With premiums rising when money is tight in many households, how can personal lines insurers meet the needs of their customers and foster a sense of loyalty so that they retain their policies?

Retaining customers in times of economic downturns

Lorna Whalley, head of proposition and change at Aviva, said that keeping policy prices down in the current economic environment is critical.

She said: “Customers are very price driven. So the price is paramount, and anything we can do to keep those prices low and give those customers options is key.”

Yet, studies show that retaining customers can be more challenging during economic downturns. Recent research from the Current Account Switch Service found that, for the first time, many people are considering whether switching away from their favourite brands could help combat increasing costs.

In its latest research, the Current Account Switch Service found that 55% of consumers remain just as loyal to their preferred brands as before the Covid-19 pandemic began, dropping to 18% when it came to insurance providers.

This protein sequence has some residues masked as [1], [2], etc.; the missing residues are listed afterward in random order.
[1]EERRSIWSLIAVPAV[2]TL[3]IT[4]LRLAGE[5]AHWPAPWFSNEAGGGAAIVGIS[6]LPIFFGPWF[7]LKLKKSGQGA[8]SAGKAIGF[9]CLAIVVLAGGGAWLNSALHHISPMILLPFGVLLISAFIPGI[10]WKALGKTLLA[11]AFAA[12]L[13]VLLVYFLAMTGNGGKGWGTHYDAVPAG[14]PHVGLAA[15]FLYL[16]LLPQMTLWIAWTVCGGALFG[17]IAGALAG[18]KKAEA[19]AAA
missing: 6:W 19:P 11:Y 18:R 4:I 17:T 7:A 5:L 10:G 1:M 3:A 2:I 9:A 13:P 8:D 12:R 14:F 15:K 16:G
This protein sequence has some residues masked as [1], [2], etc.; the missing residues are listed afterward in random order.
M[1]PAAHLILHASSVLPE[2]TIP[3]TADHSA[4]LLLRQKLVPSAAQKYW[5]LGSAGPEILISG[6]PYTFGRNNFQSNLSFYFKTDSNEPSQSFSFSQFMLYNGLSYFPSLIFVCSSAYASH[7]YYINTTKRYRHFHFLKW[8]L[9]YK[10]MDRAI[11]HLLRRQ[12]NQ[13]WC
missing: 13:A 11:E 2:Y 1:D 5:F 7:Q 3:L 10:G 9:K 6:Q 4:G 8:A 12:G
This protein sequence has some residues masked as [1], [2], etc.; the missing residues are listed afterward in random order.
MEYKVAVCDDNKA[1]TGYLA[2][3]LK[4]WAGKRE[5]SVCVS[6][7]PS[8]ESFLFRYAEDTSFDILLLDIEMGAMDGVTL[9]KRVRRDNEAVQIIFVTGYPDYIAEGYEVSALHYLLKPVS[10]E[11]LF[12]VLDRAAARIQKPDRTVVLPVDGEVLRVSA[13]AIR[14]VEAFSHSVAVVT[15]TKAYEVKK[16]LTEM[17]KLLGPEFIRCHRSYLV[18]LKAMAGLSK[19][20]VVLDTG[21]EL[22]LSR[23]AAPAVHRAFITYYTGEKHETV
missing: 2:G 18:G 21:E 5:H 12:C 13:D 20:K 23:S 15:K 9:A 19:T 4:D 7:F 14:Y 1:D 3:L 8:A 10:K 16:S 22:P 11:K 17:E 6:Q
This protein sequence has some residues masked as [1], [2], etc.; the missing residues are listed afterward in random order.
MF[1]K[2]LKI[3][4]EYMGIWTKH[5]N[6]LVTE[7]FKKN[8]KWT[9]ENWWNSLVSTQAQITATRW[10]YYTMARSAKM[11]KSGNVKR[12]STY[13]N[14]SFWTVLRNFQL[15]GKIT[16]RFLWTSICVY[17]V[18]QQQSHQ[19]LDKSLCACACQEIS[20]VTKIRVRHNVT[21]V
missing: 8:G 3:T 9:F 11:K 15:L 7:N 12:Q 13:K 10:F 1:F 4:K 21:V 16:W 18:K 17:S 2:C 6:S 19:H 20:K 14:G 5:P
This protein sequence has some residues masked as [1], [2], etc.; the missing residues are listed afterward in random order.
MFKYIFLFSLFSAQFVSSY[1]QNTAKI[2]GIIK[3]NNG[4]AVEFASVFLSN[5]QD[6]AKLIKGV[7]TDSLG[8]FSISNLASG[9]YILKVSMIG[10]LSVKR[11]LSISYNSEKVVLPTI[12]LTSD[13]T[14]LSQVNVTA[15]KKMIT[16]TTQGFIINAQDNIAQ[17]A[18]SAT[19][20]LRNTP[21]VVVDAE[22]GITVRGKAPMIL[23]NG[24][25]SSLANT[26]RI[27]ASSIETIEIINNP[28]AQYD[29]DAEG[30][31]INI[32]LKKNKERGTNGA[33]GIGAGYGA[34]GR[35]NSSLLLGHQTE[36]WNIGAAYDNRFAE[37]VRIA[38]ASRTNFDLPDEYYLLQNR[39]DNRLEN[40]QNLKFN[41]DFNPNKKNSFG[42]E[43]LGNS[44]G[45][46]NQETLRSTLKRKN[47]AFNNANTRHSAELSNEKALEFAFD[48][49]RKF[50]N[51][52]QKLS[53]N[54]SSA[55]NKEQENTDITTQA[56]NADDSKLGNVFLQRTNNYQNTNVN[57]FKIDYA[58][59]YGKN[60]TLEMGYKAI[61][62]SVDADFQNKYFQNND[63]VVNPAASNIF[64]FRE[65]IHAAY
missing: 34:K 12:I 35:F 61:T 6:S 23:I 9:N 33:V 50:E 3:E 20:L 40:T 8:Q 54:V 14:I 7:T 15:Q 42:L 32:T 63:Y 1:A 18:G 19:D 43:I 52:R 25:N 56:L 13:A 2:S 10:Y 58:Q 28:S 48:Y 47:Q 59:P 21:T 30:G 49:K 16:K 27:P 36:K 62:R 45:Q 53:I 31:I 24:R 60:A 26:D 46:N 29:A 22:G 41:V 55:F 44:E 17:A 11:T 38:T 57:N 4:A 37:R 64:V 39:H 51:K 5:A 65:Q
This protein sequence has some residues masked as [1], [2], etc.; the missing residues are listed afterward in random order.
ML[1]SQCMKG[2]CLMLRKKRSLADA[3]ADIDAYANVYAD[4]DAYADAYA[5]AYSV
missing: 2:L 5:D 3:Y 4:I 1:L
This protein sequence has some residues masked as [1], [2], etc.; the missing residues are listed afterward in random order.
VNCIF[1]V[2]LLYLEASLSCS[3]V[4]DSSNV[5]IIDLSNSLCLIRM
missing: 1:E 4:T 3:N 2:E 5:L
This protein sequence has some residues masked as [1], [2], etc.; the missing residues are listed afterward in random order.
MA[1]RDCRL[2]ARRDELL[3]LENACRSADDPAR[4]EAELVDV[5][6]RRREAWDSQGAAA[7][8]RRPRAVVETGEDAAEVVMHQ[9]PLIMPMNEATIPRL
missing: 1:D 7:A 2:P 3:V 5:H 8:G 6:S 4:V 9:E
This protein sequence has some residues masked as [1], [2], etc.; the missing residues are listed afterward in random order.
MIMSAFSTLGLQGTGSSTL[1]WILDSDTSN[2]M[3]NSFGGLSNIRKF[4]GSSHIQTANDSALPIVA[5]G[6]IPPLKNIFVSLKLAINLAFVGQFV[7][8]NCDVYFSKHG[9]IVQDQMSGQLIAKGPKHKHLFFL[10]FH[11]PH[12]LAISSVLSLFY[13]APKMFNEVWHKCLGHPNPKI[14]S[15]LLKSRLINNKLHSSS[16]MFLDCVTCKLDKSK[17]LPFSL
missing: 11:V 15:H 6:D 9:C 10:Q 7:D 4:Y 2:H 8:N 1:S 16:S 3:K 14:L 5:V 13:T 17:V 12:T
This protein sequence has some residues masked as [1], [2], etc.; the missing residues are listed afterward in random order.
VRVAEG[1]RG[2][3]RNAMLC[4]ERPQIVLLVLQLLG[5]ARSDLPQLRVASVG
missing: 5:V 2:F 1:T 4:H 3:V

Jo Lloyd, customer and propositions director for AXA UK, said: “To retain customers, it is vital that we provide them with products and services that meet their needs. At AXA, we know that customers need to see that we value them.”

Strategies for fostering loyalty among customers

Meanwhile, Aviva offers different products with varying service levels to give customers that flexibility. Whalley added: “Service on their terms also resonates with customers.”

Furthermore, honest conversations about what cover a customer needs and can afford can make all the difference when it comes to securing and retaining clients. Jo Lloyd said that by building loyal relationships and adapting product offerings in line with their feedback, insurers could retain current and show future customers why they should choose them.